A broken wrist is a general term used to broadly describe a fracture at the wrist. The wrist is made up of 8 carpal bones and the radius and ulna, which are the forearm bones that attach to the wrist. A wrist fracture occurs when a blunt force causes a break in the bone and limits mobility, gripping, and increased pain.
A wrist fracture is diagnosed with imaging to determine the extent of the injury and determine if conservative or surgical intervention is required. A fracture may be displaced or non-displaced, comminuted, or transverse.
A fracture is the same as a broken bone. There are several types of fractures;
A non-displaced fracture will require splinting/casting to allow proper healing then will be cleared for functional movements. A displaced fracture, in most cases, will require surgical intervention to reduce the out of place bone with plates and screws. According to Dr. Garry Kitay, "the scaphoid fracture is frequently misjudged to be a sprain, and can lead to significant pain and loss of function. There must be a high index of suspicion for this fracture whenever there is pain on the thumb side of the wrist following an injury. Dr. Kitay is a board certified physician by the American Board of Orthopaedic Surgery and he practices at the JOI San Marco location.
A wrist fracture may occur from different mechanisms including car accidents, falls, and during sport activities including gymnastics and football. Signs and symptoms that will arise including severe pain with any movement or gripping, swelling, tenderness, bruising, obvious deformity, and numbness/tingling in the fingers. We will take a look at some common wrist fractures.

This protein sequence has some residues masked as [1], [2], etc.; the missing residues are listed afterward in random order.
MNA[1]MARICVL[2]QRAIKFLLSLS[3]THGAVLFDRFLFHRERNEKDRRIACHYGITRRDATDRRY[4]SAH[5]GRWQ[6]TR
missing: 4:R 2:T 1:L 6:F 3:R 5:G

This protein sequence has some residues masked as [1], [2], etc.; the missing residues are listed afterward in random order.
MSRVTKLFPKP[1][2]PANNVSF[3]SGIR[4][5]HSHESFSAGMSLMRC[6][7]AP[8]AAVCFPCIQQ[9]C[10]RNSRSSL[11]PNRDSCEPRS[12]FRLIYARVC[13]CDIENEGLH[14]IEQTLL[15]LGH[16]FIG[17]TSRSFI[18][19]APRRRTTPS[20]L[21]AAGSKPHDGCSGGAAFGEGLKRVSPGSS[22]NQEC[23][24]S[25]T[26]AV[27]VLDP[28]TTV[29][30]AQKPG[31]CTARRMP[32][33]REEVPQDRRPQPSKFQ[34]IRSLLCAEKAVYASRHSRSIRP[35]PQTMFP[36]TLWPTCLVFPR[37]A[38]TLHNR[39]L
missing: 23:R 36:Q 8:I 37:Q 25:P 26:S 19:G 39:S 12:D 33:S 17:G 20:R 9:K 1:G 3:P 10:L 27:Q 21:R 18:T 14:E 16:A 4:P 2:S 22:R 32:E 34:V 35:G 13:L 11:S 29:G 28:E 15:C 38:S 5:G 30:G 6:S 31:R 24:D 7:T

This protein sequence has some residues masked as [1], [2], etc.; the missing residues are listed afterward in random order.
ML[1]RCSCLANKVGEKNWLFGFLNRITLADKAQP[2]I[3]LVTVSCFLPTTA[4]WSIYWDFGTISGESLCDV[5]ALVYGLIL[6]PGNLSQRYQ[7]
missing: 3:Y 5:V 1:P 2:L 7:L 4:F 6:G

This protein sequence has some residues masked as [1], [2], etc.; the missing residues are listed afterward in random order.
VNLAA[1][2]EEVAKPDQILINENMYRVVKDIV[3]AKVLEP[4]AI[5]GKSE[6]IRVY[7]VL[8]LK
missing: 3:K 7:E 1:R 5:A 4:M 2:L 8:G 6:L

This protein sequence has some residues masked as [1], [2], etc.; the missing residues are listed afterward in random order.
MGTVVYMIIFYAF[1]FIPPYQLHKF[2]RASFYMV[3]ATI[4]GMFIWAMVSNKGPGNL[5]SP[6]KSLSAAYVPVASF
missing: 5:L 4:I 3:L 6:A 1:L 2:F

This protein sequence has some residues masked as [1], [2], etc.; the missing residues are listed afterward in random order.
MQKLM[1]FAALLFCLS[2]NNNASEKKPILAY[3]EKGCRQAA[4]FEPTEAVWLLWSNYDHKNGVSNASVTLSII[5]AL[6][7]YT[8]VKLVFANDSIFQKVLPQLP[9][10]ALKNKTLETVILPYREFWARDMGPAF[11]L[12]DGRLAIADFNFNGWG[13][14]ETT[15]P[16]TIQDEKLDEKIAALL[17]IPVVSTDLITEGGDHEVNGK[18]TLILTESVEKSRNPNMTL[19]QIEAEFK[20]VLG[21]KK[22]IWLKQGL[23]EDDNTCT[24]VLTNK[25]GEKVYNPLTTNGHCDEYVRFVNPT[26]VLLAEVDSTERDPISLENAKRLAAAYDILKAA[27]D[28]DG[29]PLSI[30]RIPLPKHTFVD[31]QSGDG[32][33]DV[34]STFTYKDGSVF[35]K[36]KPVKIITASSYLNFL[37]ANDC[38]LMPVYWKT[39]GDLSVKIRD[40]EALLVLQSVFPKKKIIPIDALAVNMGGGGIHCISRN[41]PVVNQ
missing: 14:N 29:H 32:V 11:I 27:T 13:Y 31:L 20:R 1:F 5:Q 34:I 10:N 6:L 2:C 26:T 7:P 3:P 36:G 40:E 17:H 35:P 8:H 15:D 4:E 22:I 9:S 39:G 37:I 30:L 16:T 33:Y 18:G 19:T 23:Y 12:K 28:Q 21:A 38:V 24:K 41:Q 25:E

Scaphoid fractures are typically misdiagnosed and missed due to similar symptoms of a wrist sprain. Scaphoid fractures that are not diagnosed and treated immediately have a higher chance of non-union and avascular necrosis or bone death.
A non-union occurs when the bone fragments heel incorrectly or incompletely. Avascular necrosis is when the fracture causes blood supply to be cut off to part of all of the bone causing tissue necrosis or bone death.
The scaphoid has a poor blood supply and will take longer than normal to properly and fully heal. The patient may need to wear a cast or splint for up to 6 months with compliance of any restrictions.
The radius bone is the larger bone located on the side of your thumb. The radius is prone to fractures due 80% of the wrist joint surface that it covers and bears nearly the full load from a fall. There are two types of a distal radius fracture which includes a Colles fracture and smiths fracture. A Colles fracture, the most common, occurs when falling on an outstretched hand. A Smith's fracture is caused by the exact opposite of the Colles where extreme flexion causes the fracture to occur.
In isolation, a distal ulna fracture is rare. They are often found in conjunction with a distal radius fracture. A significant amount of force and/or rotational trauma is typically associated with this type of injury. Injury to the triangular fibrocartilage complex (TFCC Tear) typically occurs and will require extensive treatment.
If you have a wrist or hand injury, the Jacksonville Orthopaedic Institute can help. To see a JOI Orthopedic Wrist and Hand Specialist, call (904)JOI-2000, schedule online, or click the link below. To schedule an appointment for physical therapy at 1 of the 12 JOI Rehab Centers, please call 904-858-7045.
By: Julia Guthart, Occupational Therapist/Certified Hand Therapist